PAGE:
Because Cindy wanted to help cats with special medical needs, she started working with veterinary technicians and staff to provide physical therapy to Sanctuary cats. Eventually, she was asked if she’d like to learn how to administer laser therapy using a deep-penetrating cold laser to help reduce inflammation, relieve pain and aid the healing process.
Cindy took the same training course as the vet techs who normally handle laser therapy, and with their guidance she started twice-weekly sessions. Don acted as the cats’ stroller taxi, bringing each of them to and from their appointments. The couple became familiar to caregivers and, of course, the cats.
It was while they were volunteering that Cindy met Ori. She started taking him outside for walks on a harness and leash, and he worked his way into her heart.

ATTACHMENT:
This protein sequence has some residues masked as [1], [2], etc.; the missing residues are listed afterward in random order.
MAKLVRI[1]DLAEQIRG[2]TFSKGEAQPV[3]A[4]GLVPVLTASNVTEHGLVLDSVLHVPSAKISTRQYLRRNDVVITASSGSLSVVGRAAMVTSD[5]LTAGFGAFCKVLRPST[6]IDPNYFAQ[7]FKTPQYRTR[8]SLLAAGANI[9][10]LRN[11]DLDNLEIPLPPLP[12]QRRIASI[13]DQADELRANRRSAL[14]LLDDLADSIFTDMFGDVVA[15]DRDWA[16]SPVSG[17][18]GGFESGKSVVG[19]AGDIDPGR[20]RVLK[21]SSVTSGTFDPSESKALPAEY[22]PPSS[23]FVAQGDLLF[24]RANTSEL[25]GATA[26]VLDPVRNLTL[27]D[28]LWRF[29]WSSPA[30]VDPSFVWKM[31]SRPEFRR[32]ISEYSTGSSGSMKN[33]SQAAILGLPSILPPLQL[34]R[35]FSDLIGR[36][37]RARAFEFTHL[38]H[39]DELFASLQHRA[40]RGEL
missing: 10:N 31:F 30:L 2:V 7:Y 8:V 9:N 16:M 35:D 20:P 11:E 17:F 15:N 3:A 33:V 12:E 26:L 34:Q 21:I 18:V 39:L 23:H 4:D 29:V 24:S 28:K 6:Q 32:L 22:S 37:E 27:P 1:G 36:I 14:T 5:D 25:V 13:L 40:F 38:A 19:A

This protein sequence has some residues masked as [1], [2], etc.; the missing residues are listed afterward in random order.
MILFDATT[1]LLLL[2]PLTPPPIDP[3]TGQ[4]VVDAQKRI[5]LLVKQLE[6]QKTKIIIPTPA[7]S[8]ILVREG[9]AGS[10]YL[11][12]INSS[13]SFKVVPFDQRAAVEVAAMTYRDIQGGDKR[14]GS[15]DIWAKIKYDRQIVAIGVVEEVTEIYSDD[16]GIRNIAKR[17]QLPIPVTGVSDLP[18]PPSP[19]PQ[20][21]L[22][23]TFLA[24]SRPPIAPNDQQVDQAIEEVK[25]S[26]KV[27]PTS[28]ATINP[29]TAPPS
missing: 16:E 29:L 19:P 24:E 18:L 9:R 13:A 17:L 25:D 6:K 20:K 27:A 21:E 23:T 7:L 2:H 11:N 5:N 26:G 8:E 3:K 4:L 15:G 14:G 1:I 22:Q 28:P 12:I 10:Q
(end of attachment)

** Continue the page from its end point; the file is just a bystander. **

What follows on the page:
“No matter what kind of a day I was having,” she says, “Ori always brightened my day and brought a smile to my face. He was as thrilled to see me as I was to see him and take him out for walks. I loved him and I wanted to bring him home so bad.”
Only one thing stood in the way of Cindy adopting Ori: He has Manx syndrome, a condition that gets its name from the Manx breed and occurs in tailless cats. The tailless gene causes a shortening of the spine which, in extreme cases, can lead to serious medical problems. The cat’s hind end might not fully develop, which could cause nerve damage and incontinence.